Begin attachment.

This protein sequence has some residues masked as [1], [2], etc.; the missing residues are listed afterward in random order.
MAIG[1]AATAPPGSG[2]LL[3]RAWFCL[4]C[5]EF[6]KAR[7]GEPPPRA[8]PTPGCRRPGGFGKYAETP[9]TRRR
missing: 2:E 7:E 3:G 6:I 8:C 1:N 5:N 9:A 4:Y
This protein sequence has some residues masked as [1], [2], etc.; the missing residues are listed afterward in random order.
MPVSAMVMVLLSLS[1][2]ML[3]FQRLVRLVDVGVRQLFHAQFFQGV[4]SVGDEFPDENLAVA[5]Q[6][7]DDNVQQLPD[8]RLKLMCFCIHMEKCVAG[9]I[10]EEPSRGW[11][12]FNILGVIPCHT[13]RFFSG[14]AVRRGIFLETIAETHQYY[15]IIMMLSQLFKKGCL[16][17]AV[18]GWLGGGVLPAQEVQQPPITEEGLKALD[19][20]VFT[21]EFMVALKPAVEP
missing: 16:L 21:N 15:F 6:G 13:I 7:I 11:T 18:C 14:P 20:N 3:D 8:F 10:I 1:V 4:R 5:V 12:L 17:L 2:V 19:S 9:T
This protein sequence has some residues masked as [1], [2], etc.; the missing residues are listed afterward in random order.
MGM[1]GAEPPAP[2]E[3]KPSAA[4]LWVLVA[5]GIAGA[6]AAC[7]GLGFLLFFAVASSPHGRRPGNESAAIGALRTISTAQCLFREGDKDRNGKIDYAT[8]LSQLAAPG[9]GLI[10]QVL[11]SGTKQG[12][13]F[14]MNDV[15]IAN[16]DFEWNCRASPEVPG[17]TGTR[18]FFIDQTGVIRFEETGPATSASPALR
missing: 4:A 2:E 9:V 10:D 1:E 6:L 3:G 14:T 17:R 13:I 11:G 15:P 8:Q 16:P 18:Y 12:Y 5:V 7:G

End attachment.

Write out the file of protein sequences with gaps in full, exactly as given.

This protein sequence has some residues masked as [1], [2], etc.; the missing residues are listed afterward in random order.
MAIG[1]AATAPPGSG[2]LL[3]RAWFCL[4]C[5]EF[6]KAR[7]GEPPPRA[8]PTPGCRRPGGFGKYAETP[9]TRRR
missing: 2:E 7:E 3:G 6:I 8:C 1:N 5:N 9:A 4:Y
This protein sequence has some residues masked as [1], [2], etc.; the missing residues are listed afterward in random order.
MPVSAMVMVLLSLS[1][2]ML[3]FQRLVRLVDVGVRQLFHAQFFQGV[4]SVGDEFPDENLAVA[5]Q[6][7]DDNVQQLPD[8]RLKLMCFCIHMEKCVAG[9]I[10]EEPSRGW[11][12]FNILGVIPCHT[13]RFFSG[14]AVRRGIFLETIAETHQYY[15]IIMMLSQLFKKGCL[16][17]AV[18]GWLGGGVLPAQEVQQPPITEEGLKALD[19][20]VFT[21]EFMVALKPAVEP
missing: 16:L 21:N 15:F 6:G 13:I 7:I 11:T 18:C 14:P 20:N 3:D 8:F 10:I 1:V 4:R 5:V 12:L 17:L 2:V 19:S 9:T
This protein sequence has some residues masked as [1], [2], etc.; the missing residues are listed afterward in random order.
MGM[1]GAEPPAP[2]E[3]KPSAA[4]LWVLVA[5]GIAGA[6]AAC[7]GLGFLLFFAVASSPHGRRPGNESAAIGALRTISTAQCLFREGDKDRNGKIDYAT[8]LSQLAAPG[9]GLI[10]QVL[11]SGTKQG[12][13]F[14]MNDV[15]IAN[16]DFEWNCRASPEVPG[17]TGTR[18]FFIDQTGVIRFEETGPATSASPALR
missing: 4:A 2:E 9:V 10:D 1:E 6:L 3:G 14:T 17:R 13:I 11:G 15:P 8:Q 16:P 18:Y 12:Y 5:V 7:G